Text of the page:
By Don Keelan
My pessimistic side would have relished the post-mortem of what was known in this year’s Legislature as H.715. If adopted, the bill would have brought massive changes and costs to those who heat their homes and businesses with fossil fuels.
But I won’t.
The bill, referred to as the Clean Heat Standard (CHS), was passed in the House and Senate, but Governor Scott vetoed it. The Legislature attempted to override the veto in the closing days of the session. If not for the votes of three Democratic members, the veto would have been overturned.
As expected, there is much grievance and soul-searching among a host of politicians, nonprofit organizations, environmental groups and lobbyists. They had invested tens of thousands of dollars and hours to make the Clean Heat Standard a reality.
In the final analysis, the CHS legislation was a form of taxation cleverly masked to give its supporters political cover. The pro-CHS legislators were so concerned about not getting any taxation stain on them that they delegated the nuances of the bill’s details to the Public Utility Commission.
The PUC was to develop how to calculate the credits awarded to the fossil fuel dealers who installed alternate non-fossil fuel heating systems, and how to charge those who did not pay additional costs for fossil fuels.
In the interest of “throwing a bone,” the Legislature, just before taking its vote on the CHS, inserted into the bill to have the PUC come back with its findings and recommendations. The Governor, the minority party, and the three Democrats did not “take the bone.”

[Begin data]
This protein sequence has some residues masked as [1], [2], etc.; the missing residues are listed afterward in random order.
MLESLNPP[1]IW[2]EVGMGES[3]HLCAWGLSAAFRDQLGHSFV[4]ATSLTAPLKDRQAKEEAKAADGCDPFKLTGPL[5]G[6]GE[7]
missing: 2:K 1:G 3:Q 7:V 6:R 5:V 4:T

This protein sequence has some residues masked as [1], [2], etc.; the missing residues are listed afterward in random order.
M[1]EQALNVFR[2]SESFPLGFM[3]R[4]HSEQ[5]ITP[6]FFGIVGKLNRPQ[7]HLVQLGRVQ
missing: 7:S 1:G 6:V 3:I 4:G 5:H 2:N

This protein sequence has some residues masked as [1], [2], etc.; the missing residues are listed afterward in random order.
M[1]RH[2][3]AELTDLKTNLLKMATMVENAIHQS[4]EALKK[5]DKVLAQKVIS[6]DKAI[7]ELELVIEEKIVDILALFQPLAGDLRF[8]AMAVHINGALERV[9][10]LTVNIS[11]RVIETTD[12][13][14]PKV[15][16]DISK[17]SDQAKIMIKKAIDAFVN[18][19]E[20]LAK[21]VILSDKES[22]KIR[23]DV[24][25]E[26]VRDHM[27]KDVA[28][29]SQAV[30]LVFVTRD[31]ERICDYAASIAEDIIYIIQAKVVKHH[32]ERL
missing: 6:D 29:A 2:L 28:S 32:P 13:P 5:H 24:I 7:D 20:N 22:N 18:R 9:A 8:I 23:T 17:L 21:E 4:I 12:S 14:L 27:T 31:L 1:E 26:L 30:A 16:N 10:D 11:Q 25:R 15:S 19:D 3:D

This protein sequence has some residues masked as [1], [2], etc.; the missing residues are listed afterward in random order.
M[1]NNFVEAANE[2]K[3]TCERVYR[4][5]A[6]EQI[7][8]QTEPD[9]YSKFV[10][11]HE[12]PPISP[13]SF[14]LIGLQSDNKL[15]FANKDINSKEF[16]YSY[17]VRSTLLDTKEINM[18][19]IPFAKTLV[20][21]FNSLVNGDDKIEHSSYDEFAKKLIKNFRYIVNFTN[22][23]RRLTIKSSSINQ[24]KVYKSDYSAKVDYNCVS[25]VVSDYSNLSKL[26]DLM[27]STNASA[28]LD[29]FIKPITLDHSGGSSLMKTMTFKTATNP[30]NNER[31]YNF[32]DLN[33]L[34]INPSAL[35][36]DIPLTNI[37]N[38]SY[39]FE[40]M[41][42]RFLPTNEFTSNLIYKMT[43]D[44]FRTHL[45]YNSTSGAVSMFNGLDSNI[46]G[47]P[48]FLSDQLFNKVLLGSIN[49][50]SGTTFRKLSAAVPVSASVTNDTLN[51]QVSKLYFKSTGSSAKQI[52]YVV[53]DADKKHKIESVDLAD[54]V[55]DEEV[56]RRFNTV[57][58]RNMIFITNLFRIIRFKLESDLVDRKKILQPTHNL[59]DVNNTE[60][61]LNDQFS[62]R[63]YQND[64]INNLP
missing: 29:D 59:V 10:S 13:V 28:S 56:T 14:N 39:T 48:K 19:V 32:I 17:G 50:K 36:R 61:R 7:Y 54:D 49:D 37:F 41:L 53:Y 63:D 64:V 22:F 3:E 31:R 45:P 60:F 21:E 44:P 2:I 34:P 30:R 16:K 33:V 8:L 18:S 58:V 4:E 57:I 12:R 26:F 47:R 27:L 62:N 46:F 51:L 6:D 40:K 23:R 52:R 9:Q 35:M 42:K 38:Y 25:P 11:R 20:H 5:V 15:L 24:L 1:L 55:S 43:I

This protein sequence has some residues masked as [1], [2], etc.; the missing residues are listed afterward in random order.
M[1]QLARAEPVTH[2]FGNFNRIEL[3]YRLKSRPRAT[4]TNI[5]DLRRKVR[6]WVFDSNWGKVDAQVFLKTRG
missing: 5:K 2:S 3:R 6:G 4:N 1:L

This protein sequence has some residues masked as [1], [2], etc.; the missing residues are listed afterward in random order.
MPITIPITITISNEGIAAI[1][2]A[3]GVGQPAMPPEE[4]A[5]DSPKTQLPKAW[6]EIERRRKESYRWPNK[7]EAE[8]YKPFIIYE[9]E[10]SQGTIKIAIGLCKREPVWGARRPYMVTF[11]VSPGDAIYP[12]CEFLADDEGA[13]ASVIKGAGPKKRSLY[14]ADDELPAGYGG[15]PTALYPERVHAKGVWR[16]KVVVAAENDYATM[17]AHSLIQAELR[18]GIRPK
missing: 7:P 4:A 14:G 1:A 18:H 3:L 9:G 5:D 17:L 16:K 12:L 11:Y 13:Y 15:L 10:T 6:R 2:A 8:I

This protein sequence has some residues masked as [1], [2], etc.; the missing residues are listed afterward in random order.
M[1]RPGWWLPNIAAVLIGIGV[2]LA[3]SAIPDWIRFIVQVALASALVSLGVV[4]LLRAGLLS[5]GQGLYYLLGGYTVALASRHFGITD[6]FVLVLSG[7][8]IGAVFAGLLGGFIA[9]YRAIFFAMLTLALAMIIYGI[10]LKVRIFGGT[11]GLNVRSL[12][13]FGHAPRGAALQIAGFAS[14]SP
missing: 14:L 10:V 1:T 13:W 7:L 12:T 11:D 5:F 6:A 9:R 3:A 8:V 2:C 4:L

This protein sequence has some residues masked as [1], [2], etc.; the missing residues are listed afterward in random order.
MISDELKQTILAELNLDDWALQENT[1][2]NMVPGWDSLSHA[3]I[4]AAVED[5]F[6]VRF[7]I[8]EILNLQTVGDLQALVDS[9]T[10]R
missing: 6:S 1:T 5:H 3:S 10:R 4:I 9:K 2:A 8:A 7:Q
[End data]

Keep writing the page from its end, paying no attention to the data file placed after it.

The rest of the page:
The organizers in favor of H.715 are many; they are intelligent, committed to the doctrine of climate change, and have substantial in-state and out-of-state financial resources. They are unwilling to accept the CHS obituary but instead look for a reincarnation next January.
What would be helpful between now and next January when the Legislature comes back to Montpelier would be for CHS cohorts to adopt the suggestion I made last month: create a computer model of a town embracing all aspects of the legislation.
The model (I suggested the Town of Arlington) would consider timing to weatherize homes and businesses, the dollars it would take to complete, and where the labor would come from to do the work. Add in the timing, cost, and labor availability for installing heat pumps, pellet stoves or bio-fuel converters. The model would also disclose the timing, cost, and labor to re-wire the electric grid and transmission sub-stations in Arlington, as well as the installation of charging stations in homes, businesses, and the town’s two existing gas stations. The model would also illustrate what would happen to the dozen locally owned fuel dealers, not to mention their staff, equipment, trucks, and 100,000 oil storage tanks.
The need for a model has merit; in a recent issue of Vermont Business Magazine, Efficiency Vermont noted that its goal for the state is to weatherize 13,200 homes each year between now and 2030. Presently, only 2,000 homes are completed each year. At this rate, there will be 95,000 structures incompleted by 2030. If you go back in recent history to the Gov. Shumlin administration, it was a computer model that detailed how Universal Healthcare-Single Payer would work in Vermont. The model was quite clear: UHC would never work, and the concept was discarded.
There may come a time in the not-too-distant future when we will be less dependent on fossil fuels. In the meantime, we should not be forced to live with mandates nor have our lives dictated by lobbyists, well-funded nonprofits, or legislators beholden to such groups and not their constituents.
Preparing our communities to deal with climate change should be an educational, training-oriented, and supportive process, not an enforcement. Why pro-CHS folks are so reluctant to test their mandates is quite puzzling and suspect.
Don Keelan writes a bi-weekly column and lives in Arlington, Vermont.